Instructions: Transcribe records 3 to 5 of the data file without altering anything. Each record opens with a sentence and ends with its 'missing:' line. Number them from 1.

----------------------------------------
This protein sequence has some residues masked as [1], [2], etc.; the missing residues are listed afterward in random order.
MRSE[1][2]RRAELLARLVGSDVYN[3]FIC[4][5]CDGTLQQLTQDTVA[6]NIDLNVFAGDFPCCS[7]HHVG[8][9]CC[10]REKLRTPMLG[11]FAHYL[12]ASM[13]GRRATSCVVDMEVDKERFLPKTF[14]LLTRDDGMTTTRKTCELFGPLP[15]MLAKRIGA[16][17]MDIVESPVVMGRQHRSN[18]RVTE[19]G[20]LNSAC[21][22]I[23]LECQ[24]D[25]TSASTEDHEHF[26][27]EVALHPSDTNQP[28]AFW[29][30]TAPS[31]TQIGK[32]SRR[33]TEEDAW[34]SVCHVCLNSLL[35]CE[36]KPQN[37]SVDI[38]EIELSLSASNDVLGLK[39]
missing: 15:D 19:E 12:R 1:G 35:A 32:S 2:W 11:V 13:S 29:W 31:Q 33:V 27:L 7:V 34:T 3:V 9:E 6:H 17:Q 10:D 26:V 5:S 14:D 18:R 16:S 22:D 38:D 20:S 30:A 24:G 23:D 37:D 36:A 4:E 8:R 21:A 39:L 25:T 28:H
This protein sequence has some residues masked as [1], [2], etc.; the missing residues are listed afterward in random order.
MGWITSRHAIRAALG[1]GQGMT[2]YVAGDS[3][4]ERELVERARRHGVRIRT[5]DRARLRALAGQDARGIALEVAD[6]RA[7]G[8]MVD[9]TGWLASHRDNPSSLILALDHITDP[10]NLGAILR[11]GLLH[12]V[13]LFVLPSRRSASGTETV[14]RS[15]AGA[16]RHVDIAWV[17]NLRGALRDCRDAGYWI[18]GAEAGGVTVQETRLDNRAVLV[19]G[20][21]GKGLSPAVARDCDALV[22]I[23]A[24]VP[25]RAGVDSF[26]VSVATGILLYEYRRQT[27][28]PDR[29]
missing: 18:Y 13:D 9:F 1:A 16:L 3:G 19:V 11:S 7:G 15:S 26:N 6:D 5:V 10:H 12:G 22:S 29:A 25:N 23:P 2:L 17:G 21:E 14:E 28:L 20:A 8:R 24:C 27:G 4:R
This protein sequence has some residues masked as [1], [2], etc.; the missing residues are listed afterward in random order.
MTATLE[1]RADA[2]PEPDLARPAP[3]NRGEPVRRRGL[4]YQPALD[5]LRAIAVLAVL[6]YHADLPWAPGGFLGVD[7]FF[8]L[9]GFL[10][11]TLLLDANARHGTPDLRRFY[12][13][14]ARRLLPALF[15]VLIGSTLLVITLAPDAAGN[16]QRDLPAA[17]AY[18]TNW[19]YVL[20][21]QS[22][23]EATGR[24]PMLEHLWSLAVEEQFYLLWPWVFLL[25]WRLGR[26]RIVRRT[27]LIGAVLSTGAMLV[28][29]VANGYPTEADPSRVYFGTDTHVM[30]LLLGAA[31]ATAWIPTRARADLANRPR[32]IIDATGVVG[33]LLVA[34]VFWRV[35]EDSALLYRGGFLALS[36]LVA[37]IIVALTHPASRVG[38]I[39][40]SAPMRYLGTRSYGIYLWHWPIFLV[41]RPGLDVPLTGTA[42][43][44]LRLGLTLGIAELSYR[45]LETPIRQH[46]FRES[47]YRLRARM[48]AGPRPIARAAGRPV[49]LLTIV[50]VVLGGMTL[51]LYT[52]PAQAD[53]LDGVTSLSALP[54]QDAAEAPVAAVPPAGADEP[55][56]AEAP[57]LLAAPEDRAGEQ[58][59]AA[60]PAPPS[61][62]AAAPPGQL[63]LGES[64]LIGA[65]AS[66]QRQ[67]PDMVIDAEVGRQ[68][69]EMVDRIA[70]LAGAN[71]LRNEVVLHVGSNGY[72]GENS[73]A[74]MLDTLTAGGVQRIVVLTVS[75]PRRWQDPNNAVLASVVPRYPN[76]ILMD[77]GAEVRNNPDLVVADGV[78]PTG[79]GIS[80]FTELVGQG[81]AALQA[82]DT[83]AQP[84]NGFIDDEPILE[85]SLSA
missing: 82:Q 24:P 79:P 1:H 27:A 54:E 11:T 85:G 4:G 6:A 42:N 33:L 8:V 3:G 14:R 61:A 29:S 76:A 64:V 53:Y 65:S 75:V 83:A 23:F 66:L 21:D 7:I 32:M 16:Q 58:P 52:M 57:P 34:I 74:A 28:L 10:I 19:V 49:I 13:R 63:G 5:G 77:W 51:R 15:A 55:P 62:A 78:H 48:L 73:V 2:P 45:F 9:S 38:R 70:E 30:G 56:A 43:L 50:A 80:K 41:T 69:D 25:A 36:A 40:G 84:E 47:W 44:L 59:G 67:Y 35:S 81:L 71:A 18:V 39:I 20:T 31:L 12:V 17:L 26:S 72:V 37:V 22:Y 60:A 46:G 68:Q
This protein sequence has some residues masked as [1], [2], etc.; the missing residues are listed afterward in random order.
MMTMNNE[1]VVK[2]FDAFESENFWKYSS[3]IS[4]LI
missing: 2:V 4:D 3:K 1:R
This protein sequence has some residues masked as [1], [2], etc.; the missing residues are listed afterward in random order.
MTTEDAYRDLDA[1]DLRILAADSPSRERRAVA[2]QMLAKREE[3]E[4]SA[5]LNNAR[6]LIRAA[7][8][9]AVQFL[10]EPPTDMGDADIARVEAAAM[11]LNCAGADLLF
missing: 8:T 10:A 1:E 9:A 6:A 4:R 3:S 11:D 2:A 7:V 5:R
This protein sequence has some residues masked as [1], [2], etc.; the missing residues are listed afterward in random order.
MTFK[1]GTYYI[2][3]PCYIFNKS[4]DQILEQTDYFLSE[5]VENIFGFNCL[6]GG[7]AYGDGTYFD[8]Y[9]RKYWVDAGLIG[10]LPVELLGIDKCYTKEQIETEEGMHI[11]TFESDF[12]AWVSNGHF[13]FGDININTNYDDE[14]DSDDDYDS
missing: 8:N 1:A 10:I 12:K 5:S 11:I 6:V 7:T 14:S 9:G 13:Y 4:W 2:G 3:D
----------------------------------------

This protein sequence has some residues masked as [1], [2], etc.; the missing residues are listed afterward in random order.
MTATLE[1]RADA[2]PEPDLARPAP[3]NRGEPVRRRGL[4]YQPALD[5]LRAIAVLAVL[6]YHADLPWAPGGFLGVD[7]FF[8]L[9]GFL[10][11]TLLLDANARHGTPDLRRFY[12][13][14]ARRLLPALF[15]VLIGSTLLVITLAPDAAGN[16]QRDLPAA[17]AY[18]TNW[19]YVL[20][21]QS[22][23]EATGR[24]PMLEHLWSLAVEEQFYLLWPWVFLL[25]WRLGR[26]RIVRRT[27]LIGAVLSTGAMLV[28][29]VANGYPTEADPSRVYFGTDTHVM[30]LLLGAA[31]ATAWIPTRARADLANRPR[32]IIDATGVVG[33]LLVA[34]VFWRV[35]EDSALLYRGGFLALS[36]LVA[37]IIVALTHPASRVG[38]I[39][40]SAPMRYLGTRSYGIYLWHWPIFLV[41]RPGLDVPLTGTA[42][43][44]LRLGLTLGIAELSYR[45]LETPIRQH[46]FRES[47]YRLRARM[48]AGPRPIARAAGRPV[49]LLTIV[50]VVLGGMTL[51]LYT[52]PAQAD[53]LDGVTSLSALP[54]QDAAEAPVAAVPPAGADEP[55][56]AEAP[57]LLAAPEDRAGEQ[58][59]AA[60]PAPPS[61][62]AAAPPGQL[63]LGES[64]LIGA[65]AS[66]QRQ[67]PDMVIDAEVGRQ[68][69]EMVDRIA[70]LAGAN[71]LRNEVVLHVGSNGY[72]GENS[73]A[74]MLDTLTAGGVQRIVVLTVS[75]PRRWQDPNNAVLASVVPRYPN[76]ILMD[77]GAEVRNNPDLVVADGV[78]PTG[79]GIS[80]FTELVGQG[81]AALQA[82]DT[83]AQP[84]NGFIDDEPILE[85]SLSA
missing: 82:Q 24:P 79:P 1:H 27:A 54:E 11:T 85:G 4:G 6:A 42:N 33:L 8:V 3:G 14:R 61:A 29:S 76:A 64:V 53:Y 65:S 75:V 83:A 23:F 66:L 21:D 7:I 32:M 16:Q 58:P 52:M 57:P 34:I 74:A 28:L 10:I 19:V 49:I 13:R 63:G 5:G 77:W 51:R 15:A 55:P 62:A 78:H 48:L 73:V 2:P 45:F 9:S 38:R 70:E 30:G 56:A 43:L 50:A 80:K 41:T 69:D 25:A 36:A 40:G 84:E 47:W 44:L 59:G 67:Y 35:S 81:L 71:A 18:V 39:I 20:T 31:L 12:V 17:L 26:S 72:V 37:V 22:Y 60:A 46:G 68:Q
This protein sequence has some residues masked as [1], [2], etc.; the missing residues are listed afterward in random order.
MMTMNNE[1]VVK[2]FDAFESENFWKYSS[3]IS[4]LI
missing: 2:V 4:D 3:K 1:R
This protein sequence has some residues masked as [1], [2], etc.; the missing residues are listed afterward in random order.
MTTEDAYRDLDA[1]DLRILAADSPSRERRAVA[2]QMLAKREE[3]E[4]SA[5]LNNAR[6]LIRAA[7][8][9]AVQFL[10]EPPTDMGDADIARVEAAAM[11]LNCAGADLLF
missing: 8:T 10:A 1:E 9:A 6:A 4:R 3:S 11:D 2:A 7:V 5:R